||The Department of Immunotherapeutics and Biotechnology (DIB) was established on the
Abilene campus in September 2012 with the purpose of integrating science faculty residing
on that campus who were conducting research in immunology, immunotherapy and biotechnology.
Recent advances in immunology and biotechnology have brought rapid developments in
areas of monoclonal antibody therapy; immune-mediated cellular therapies including
the first Food and Drug Administration (FDA) approved personalized dendritic cell
vaccination for treatment of metastatic prostate cancer; adoptive T-cell therapies;
anti-cancer vaccines; etc. In addition, biologic agents continue to be the fastest
growing segment of new treatment therapies with various biologics, especially monoclonal
antibodies, having become part of routine treatment strategies for many diseases.
A goal of DIB is to assist the pharmacy profession to play a leading role in biologic
target discovery as well as biologic drug design, development and clinical application.
This Abilene-based department complements existing basic science departments of the
School in Amarillo. It was also developed with a parallel strong link to the TTUHSC
Graduate School of Biomedical Sciences for which it helps run the TTUHSC M.S. graduate
program in Biotechnology.
DIB has four main objectives:
To achieve the department’s four objectives, DIB faculty are committed to team science
that is focused on thematic research programs to discover new therapeutic agents and
diagnostic biomarkers. Furthermore, DIB faculty members play an important role in
educating pharmacy students through instruction in courses that include immunology,
microbiology, biotechnology, pathology and pathophysiology. They work along with basic
science faculty from other departments to carry forward the required sciences portions
of the Pharm.D. curriculum, particularly in those areas of immunology, immunotherapy,
and biotechnology. They are working at developing a Graduate M.S./Ph.D. Program in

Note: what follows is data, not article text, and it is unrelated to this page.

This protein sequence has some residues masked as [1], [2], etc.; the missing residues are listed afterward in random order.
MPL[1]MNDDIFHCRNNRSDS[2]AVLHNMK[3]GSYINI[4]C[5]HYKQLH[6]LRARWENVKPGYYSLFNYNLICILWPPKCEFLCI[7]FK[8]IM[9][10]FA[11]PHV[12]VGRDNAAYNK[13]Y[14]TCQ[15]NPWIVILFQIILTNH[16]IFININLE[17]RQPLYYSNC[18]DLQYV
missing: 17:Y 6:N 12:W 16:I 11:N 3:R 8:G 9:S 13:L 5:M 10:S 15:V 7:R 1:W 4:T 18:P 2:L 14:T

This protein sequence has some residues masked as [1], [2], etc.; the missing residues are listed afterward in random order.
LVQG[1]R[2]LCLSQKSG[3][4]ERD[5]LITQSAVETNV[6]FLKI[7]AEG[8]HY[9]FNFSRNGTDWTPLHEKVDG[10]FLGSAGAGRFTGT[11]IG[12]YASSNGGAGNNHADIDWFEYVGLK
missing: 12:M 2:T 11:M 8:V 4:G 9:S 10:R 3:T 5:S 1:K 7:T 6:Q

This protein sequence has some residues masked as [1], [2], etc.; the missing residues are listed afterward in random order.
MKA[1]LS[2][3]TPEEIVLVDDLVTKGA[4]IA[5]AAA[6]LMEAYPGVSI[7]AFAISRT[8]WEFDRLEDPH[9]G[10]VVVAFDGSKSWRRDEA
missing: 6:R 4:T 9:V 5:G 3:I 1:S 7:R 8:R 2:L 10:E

Biotechnology, which is shared between the Abilene and Lubbock campuses and is part
of the TTUHSC Graduate School of Biomedical Sciences.
- to build state-of-the-art basic, translational and clinical research programs;
- to provide outstanding professional education and scholarly experiences to pharmacy
students in areas linked to immunology, immunotherapy, and biotechnology;
- to be the administrative home and academic leader in training graduate students in
the MS and PhD programs in Biotechnology; and
- to coordinate activities with the Office of Technology Commercialization to develop
new commercial life science entities for the region.
The Abilene SOP has outstanding infrastructure and equipment resources that make
DIB faculty competitive in obtaining extramural grant funding. Currently, two-thirds
of DIB faculty members have extramural funding from agencies that include the National
Institutes of Health, the Department of Defense, and the Cancer Prevention and Research
Institute of Texas (CPRIT). The, DIB is an asset to the School which helps meet the
needs of research-intensive, basic science faculty members in Abilene and complements
well previously existing basic sciences departments in Amarillo (Biomedical Sciences
and Pharmaceutical Sciences). DIB expands educational and scholarly opportunities
for pharmacy students in cutting edge fields of biotechnology and immunotherapy, while
at the same time providing local faculty mentoring and leadership on the Abilene campus.